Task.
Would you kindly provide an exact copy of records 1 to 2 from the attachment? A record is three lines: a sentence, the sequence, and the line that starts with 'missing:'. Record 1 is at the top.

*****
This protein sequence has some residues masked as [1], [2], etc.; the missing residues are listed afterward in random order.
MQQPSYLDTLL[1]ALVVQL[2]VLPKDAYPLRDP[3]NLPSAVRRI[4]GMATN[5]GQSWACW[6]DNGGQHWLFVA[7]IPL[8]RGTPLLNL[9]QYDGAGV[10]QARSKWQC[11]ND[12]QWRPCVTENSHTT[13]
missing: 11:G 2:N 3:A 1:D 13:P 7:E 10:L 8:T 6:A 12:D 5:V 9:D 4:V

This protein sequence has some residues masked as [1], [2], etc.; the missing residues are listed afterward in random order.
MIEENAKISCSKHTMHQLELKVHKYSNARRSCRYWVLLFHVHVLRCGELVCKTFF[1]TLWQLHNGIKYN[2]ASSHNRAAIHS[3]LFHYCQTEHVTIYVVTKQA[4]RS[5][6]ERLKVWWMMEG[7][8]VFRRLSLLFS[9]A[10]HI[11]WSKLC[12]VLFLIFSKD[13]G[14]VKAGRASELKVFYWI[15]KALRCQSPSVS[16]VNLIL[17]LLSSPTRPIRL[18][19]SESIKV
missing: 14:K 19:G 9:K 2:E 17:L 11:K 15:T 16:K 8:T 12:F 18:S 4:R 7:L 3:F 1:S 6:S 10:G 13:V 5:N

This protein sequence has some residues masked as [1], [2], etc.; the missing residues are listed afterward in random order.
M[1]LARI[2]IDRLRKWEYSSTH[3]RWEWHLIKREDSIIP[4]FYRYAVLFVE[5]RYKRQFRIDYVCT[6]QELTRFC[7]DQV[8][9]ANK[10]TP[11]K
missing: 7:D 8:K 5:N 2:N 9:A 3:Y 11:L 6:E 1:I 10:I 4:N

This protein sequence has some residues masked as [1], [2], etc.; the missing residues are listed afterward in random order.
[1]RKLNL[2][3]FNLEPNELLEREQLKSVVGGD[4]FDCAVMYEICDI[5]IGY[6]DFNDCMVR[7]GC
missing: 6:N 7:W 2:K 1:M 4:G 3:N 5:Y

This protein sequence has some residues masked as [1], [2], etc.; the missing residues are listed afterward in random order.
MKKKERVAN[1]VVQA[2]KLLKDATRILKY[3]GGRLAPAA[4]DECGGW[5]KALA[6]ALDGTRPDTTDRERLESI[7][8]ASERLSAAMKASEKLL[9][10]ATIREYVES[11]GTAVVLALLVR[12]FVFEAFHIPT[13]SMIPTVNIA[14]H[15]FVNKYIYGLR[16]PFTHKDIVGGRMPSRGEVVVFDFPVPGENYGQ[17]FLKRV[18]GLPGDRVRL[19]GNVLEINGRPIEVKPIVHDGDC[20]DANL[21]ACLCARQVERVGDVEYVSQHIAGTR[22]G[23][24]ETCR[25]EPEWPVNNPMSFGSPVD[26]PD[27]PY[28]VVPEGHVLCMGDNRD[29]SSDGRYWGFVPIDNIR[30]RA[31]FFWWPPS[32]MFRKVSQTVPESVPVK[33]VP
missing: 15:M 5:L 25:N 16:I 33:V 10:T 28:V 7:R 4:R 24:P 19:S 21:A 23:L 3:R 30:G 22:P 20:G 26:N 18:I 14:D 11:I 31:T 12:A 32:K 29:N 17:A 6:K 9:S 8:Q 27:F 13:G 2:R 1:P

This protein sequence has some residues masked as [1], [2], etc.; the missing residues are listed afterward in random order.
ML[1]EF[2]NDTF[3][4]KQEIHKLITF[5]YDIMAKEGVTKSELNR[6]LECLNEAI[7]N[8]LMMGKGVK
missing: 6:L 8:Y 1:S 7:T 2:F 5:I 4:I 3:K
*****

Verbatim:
This protein sequence has some residues masked as [1], [2], etc.; the missing residues are listed afterward in random order.
MQQPSYLDTLL[1]ALVVQL[2]VLPKDAYPLRDP[3]NLPSAVRRI[4]GMATN[5]GQSWACW[6]DNGGQHWLFVA[7]IPL[8]RGTPLLNL[9]QYDGAGV[10]QARSKWQC[11]ND[12]QWRPCVTENSHTT[13]
missing: 11:G 2:N 3:A 1:D 13:P 7:E 10:L 8:T 6:A 12:D 5:V 9:D 4:V

This protein sequence has some residues masked as [1], [2], etc.; the missing residues are listed afterward in random order.
MIEENAKISCSKHTMHQLELKVHKYSNARRSCRYWVLLFHVHVLRCGELVCKTFF[1]TLWQLHNGIKYN[2]ASSHNRAAIHS[3]LFHYCQTEHVTIYVVTKQA[4]RS[5][6]ERLKVWWMMEG[7][8]VFRRLSLLFS[9]A[10]HI[11]WSKLC[12]VLFLIFSKD[13]G[14]VKAGRASELKVFYWI[15]KALRCQSPSVS[16]VNLIL[17]LLSSPTRPIRL[18][19]SESIKV
missing: 14:K 19:G 9:K 2:E 17:L 11:K 15:T 16:K 8:T 12:F 18:S 4:R 7:L 3:F 1:S 6:S 10:G 13:V 5:N